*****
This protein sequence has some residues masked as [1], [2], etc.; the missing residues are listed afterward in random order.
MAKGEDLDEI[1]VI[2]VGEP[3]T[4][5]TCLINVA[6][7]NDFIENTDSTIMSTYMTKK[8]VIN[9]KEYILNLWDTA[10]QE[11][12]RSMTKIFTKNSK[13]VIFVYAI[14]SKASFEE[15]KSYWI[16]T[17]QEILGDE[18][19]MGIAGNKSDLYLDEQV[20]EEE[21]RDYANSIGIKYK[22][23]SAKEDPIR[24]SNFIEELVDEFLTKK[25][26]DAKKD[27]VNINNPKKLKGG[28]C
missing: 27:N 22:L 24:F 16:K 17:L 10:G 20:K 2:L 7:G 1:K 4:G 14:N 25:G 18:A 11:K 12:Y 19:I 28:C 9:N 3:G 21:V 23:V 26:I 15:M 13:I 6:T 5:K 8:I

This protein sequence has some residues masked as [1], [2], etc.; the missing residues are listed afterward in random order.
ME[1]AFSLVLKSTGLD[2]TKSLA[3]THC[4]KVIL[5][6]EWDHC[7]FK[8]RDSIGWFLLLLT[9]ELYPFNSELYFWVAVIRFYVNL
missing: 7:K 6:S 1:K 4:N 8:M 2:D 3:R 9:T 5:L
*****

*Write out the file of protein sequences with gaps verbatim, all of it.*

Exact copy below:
This protein sequence has some residues masked as [1], [2], etc.; the missing residues are listed afterward in random order.
MAKGEDLDEI[1]VI[2]VGEP[3]T[4][5]TCLINVA[6][7]NDFIENTDSTIMSTYMTKK[8]VIN[9]KEYILNLWDTA[10]QE[11][12]RSMTKIFTKNSK[13]VIFVYAI[14]SKASFEE[15]KSYWI[16]T[17]QEILGDE[18][19]MGIAGNKSDLYLDEQV[20]EEE[21]RDYANSIGIKYK[22][23]SAKEDPIR[24]SNFIEELVDEFLTKK[25][26]DAKKD[27]VNINNPKKLKGG[28]C
missing: 27:N 22:L 24:F 16:K 17:L 10:G 20:K 2:L 7:G 1:K 4:G 14:N 25:G 18:A 11:K 12:Y 19:I 28:C 9:N 3:G 21:V 23:V 26:I 15:M 13:I 6:T 5:K 8:I

This protein sequence has some residues masked as [1], [2], etc.; the missing residues are listed afterward in random order.
ME[1]AFSLVLKSTGLD[2]TKSLA[3]THC[4]KVIL[5][6]EWDHC[7]FK[8]RDSIGWFLLLLT[9]ELYPFNSELYFWVAVIRFYVNL
missing: 7:K 6:S 1:K 4:N 8:M 2:D 3:R 9:T 5:L